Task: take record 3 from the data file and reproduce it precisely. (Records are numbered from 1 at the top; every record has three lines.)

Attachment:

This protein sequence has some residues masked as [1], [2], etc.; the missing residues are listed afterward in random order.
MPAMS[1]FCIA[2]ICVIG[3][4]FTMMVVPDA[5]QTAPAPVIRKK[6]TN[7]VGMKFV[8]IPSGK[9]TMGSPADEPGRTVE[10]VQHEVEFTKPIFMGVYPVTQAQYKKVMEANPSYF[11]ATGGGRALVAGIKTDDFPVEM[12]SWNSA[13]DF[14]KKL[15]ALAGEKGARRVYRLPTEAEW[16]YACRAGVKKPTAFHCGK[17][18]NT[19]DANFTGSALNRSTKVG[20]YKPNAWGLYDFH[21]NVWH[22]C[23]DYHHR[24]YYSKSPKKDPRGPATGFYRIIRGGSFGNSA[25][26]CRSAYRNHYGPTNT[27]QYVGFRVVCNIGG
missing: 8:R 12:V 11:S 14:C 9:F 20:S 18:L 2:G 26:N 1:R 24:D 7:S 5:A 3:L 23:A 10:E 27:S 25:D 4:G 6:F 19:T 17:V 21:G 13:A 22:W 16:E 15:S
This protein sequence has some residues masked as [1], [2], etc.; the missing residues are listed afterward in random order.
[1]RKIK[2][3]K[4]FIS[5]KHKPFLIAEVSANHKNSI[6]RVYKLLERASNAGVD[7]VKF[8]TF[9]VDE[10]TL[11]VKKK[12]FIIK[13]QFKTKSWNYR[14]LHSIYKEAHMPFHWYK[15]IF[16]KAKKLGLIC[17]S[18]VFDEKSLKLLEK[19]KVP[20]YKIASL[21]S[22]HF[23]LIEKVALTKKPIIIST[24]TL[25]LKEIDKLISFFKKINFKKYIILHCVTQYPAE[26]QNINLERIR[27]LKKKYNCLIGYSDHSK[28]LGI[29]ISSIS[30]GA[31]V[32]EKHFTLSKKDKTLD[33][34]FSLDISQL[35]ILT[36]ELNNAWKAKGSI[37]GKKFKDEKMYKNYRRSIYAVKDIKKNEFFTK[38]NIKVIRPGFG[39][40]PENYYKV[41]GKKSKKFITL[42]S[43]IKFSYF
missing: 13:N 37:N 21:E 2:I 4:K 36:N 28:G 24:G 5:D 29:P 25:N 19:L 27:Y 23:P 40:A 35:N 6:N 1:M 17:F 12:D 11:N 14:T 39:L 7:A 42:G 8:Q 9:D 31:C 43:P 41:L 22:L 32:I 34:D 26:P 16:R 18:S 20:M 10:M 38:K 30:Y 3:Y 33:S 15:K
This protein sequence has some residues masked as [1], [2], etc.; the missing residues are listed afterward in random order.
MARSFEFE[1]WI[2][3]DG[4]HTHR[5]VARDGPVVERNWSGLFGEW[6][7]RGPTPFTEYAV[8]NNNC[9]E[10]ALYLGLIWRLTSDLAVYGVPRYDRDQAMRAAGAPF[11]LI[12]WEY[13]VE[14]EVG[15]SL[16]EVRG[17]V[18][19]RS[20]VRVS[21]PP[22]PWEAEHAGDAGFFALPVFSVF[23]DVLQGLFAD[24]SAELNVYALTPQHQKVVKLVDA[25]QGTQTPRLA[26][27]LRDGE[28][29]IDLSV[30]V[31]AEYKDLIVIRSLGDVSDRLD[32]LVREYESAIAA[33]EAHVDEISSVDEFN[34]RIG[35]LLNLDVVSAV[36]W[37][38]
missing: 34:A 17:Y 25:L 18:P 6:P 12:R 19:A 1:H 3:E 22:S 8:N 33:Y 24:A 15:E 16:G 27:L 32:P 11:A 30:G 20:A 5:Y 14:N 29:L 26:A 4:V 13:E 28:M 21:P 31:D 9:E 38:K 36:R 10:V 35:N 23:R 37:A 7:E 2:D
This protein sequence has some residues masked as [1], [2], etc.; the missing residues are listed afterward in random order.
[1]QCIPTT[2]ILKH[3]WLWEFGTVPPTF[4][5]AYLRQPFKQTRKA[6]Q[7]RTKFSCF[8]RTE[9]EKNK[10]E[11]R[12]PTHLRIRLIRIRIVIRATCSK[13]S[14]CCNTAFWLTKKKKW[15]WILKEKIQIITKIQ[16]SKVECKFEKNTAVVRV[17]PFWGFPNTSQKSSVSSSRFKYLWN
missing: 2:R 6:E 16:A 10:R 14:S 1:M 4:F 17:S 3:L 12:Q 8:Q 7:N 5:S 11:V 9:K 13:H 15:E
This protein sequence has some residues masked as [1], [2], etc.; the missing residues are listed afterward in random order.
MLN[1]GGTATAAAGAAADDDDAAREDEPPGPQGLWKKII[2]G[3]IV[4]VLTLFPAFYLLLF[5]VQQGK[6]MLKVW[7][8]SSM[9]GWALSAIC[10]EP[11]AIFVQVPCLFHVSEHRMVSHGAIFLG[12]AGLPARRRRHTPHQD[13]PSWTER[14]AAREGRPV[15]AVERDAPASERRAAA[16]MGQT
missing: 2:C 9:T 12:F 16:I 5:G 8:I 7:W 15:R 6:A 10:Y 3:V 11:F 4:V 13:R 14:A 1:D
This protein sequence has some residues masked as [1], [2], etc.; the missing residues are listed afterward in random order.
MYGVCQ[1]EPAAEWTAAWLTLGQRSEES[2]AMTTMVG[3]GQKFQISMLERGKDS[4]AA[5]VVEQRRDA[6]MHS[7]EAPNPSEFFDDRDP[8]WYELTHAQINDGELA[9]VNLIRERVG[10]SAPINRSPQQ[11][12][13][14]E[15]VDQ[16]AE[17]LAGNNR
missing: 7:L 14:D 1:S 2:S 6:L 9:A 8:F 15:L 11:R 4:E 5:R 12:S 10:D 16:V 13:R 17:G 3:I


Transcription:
This protein sequence has some residues masked as [1], [2], etc.; the missing residues are listed afterward in random order.
MARSFEFE[1]WI[2][3]DG[4]HTHR[5]VARDGPVVERNWSGLFGEW[6][7]RGPTPFTEYAV[8]NNNC[9]E[10]ALYLGLIWRLTSDLAVYGVPRYDRDQAMRAAGAPF[11]LI[12]WEY[13]VE[14]EVG[15]SL[16]EVRG[17]V[18][19]RS[20]VRVS[21]PP[22]PWEAEHAGDAGFFALPVFSVF[23]DVLQGLFAD[24]SAELNVYALTPQHQKVVKLVDA[25]QGTQTPRLA[26][27]LRDGE[28][29]IDLSV[30]V[31]AEYKDLIVIRSLGDVSDRLD[32]LVREYESAIAA[33]EAHVDEISSVDEFN[34]RIG[35]LLNLDVVSAV[36]W[37][38]
missing: 34:A 17:Y 25:L 18:P 6:P 12:R 19:A 1:H 3:E 22:S 8:N 33:Y 24:A 15:E 16:G 27:L 32:P 11:A 30:G 20:A 5:Y 14:N 29:L 26:A 4:V 13:E 28:M 21:P 31:D 9:E 38:K 36:R 10:V 35:N 23:R 37:A 7:E 2:D